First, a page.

If you think the idea of having a colonoscopy is embarrassing or scary,
you are not alone. Many Americans skip this test that looks at the inner
lining of your large intestine because they are afraid, or don’t
know what to expect. Yet an outpatient colonoscopy is the single most
important thing you can do to prevent getting colorectal cancer.
Colorectal cancer is a term used for cancer that starts in the colon or
rectum. These cancers may also be referred to as colon cancer or rectal
cancer, depending on where they begin.
Most colorectal cancers begin as a polyp, a small growth of tissue that
may grow into the colon or rectum if not removed. Polyps can be removed
during a colonoscopy.
Cancer has formed, but it is not yet growing into the colon or rectum walls.
Cancer is growing in the colon or rectum walls; nearby tissue is not affected.
Growth is into tissue or lymph nodes, beyond the colon or rectum walls.
Cancer has spread to other parts of the body, such as the liver or lungs.
Many cases of colorectal cancer have no symptoms or warning signs until
the cancer has spread. Colonoscopies can help prevent colorectal cancer
or find it at an early stage, when it is smaller and easier to treat.
Am I at risk for colorectal cancer?
Personal Risk Factors
- Age - Although a person can be diagnosed with colon cancer at any age,
90 percent of colorectal cancer is discovered in individuals age 50 and
older. Therefore, being over the age of 50 is considered a risk factor.
- Personal History of Polyps or Cancer - If you have a history of adenomatous
polyps (adenomas), you are at increased risk of developing colorectal
cancer. If you have had colon cancer, even if it has been completely removed,
you are likely to develop cancers in other areas of the colon and rectum.
- Family History - If you have a family history of colorectal cancer, talk
to your doctor about screenings. It is recommended you have a colon screening
before age 50 if you have a family history of colon cancer.
- Personal History of Inflammatory Bowel Disease (IBD) - IBD, which includes
ulcerative colitis and Crohn’s disease, is a condition in which
the colon is inflamed over a long period of time. People who have IBD
for many years develop dysplasia – a term used to describe cells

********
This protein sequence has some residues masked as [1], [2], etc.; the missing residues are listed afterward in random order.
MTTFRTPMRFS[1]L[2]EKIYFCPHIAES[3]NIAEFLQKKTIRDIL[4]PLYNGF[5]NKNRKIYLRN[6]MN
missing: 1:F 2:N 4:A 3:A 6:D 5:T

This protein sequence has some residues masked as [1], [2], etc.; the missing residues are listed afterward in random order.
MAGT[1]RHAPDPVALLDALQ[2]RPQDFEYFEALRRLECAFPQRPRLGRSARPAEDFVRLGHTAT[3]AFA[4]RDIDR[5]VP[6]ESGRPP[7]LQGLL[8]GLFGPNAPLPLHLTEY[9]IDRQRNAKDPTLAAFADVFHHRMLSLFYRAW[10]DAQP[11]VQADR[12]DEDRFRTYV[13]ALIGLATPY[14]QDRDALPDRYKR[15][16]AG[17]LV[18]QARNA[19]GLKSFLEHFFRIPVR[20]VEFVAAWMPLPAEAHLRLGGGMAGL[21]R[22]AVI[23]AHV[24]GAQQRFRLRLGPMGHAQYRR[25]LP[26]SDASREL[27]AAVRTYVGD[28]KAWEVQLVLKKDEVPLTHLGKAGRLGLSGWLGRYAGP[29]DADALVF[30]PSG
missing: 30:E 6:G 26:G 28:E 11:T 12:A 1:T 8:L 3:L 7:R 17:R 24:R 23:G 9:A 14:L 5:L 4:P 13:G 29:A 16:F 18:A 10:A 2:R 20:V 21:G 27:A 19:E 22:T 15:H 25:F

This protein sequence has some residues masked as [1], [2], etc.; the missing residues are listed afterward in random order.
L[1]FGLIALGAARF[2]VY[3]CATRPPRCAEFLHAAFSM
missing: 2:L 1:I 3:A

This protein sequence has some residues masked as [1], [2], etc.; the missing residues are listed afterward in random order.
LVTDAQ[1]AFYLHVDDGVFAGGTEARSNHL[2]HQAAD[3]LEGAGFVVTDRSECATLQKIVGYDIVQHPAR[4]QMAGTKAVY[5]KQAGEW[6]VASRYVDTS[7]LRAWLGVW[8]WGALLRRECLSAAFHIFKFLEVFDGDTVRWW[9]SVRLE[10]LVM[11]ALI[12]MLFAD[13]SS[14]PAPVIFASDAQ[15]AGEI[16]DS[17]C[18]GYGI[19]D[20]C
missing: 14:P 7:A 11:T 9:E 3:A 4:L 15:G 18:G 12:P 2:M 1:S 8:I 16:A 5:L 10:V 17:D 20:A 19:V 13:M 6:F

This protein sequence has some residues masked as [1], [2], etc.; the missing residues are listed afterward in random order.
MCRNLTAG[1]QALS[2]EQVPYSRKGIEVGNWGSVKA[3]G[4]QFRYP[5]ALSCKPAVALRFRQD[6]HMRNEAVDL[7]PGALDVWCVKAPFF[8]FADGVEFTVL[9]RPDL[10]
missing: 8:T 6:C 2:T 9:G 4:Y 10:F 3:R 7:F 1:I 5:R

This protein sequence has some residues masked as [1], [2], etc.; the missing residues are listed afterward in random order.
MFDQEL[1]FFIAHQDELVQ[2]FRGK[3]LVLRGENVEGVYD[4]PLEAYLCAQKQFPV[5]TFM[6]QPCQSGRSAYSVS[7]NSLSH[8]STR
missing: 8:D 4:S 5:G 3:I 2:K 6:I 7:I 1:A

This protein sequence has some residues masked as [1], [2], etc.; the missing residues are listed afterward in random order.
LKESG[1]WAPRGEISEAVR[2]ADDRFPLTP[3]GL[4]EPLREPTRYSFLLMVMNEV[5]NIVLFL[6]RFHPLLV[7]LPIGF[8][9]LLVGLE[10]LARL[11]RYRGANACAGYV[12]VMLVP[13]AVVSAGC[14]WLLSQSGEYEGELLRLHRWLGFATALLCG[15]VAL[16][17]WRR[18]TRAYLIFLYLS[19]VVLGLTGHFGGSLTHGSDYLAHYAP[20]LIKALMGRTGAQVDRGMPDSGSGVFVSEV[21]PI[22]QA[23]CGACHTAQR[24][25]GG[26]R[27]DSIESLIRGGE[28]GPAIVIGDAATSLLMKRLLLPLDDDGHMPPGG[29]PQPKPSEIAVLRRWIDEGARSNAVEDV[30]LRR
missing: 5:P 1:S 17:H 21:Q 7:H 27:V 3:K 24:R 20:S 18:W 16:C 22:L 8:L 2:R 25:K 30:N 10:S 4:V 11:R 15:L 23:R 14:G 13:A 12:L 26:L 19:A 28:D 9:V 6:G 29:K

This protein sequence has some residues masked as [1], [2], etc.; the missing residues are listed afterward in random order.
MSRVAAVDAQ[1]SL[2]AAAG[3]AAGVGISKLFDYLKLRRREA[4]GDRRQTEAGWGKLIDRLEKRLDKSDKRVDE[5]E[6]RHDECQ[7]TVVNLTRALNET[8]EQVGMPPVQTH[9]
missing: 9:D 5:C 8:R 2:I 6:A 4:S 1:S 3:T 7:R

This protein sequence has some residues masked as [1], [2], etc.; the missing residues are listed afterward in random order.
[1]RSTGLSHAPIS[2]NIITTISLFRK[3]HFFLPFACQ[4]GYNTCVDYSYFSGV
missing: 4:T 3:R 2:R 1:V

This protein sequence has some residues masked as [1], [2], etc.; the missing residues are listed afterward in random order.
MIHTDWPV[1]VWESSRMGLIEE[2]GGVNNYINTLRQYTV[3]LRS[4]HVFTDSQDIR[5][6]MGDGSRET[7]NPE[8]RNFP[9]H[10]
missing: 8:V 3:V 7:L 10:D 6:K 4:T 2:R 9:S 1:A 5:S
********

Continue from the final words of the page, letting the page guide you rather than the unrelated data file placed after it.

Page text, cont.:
that line the colon and rectum that look abnormal. These cells can change
into cancer over time.
Lifestyle-Related Risk Factors
- Food - Diets high in red meats (such as beef, lamb or liver), processed
meats (hot dogs and luncheon meats) and saturated fats elevate your risk.
Additionally, cooking meats at high temperatures (frying, broiling or
grilling) creates chemicals that may increase your risk of developing
colon cancer. Diets high in fruits, vegetables and whole grains have been
linked with a decreased risk of colon cancer.
- Physical Activity - If you are not physically active, you have a greater
chance of developing colon cancer. Increasing activity may help reduce
- Obesity - If you are overweight, your risk of developing and dying from
colon cancer is increased. A healthy weight decreases your risk of cancer.
- Smoking and Heavy Alcohol Use - Smoking is a well-known cause of lung cancer,
but it is also linked to other cancers like colorectal. Colorectal cancer
has also been linked to the heavy use of alcohol. Alcohol use should be
limited to no more than two drinks per day for men and one drink per day
When should I have a colonoscopy?
At age 50
if you have no family history of polyps or colon cancer,
At age 45
if you’re African American and have no family history
10 years younger
than the age a first-degree relative (parent, sibling or child) had polyps
or colon cancer.
What should I expect?
- Before a colonoscopy, patients are put on a clear liquid diet and typically
drink a laxative preparation.
- During a colonoscopy, a doctor eases a flexible, lighted tube with a video
camera on the end inside the colon. Small amounts of air are puffed in
to allow the doctor to see clearly. The colonoscope sends pictures to
a TV screen.
- The exam usually takes 30 minutes to an hour.
- You will be sedated (asleep) for the entire exam.
- The colonoscope, also called an endoscope, is about the width of a pea.
For more information contact your health care provider or
North Oaks Surgical Associates at (985) 230-7430 in Hammond or (225) 686-4960 in Livingston. No referral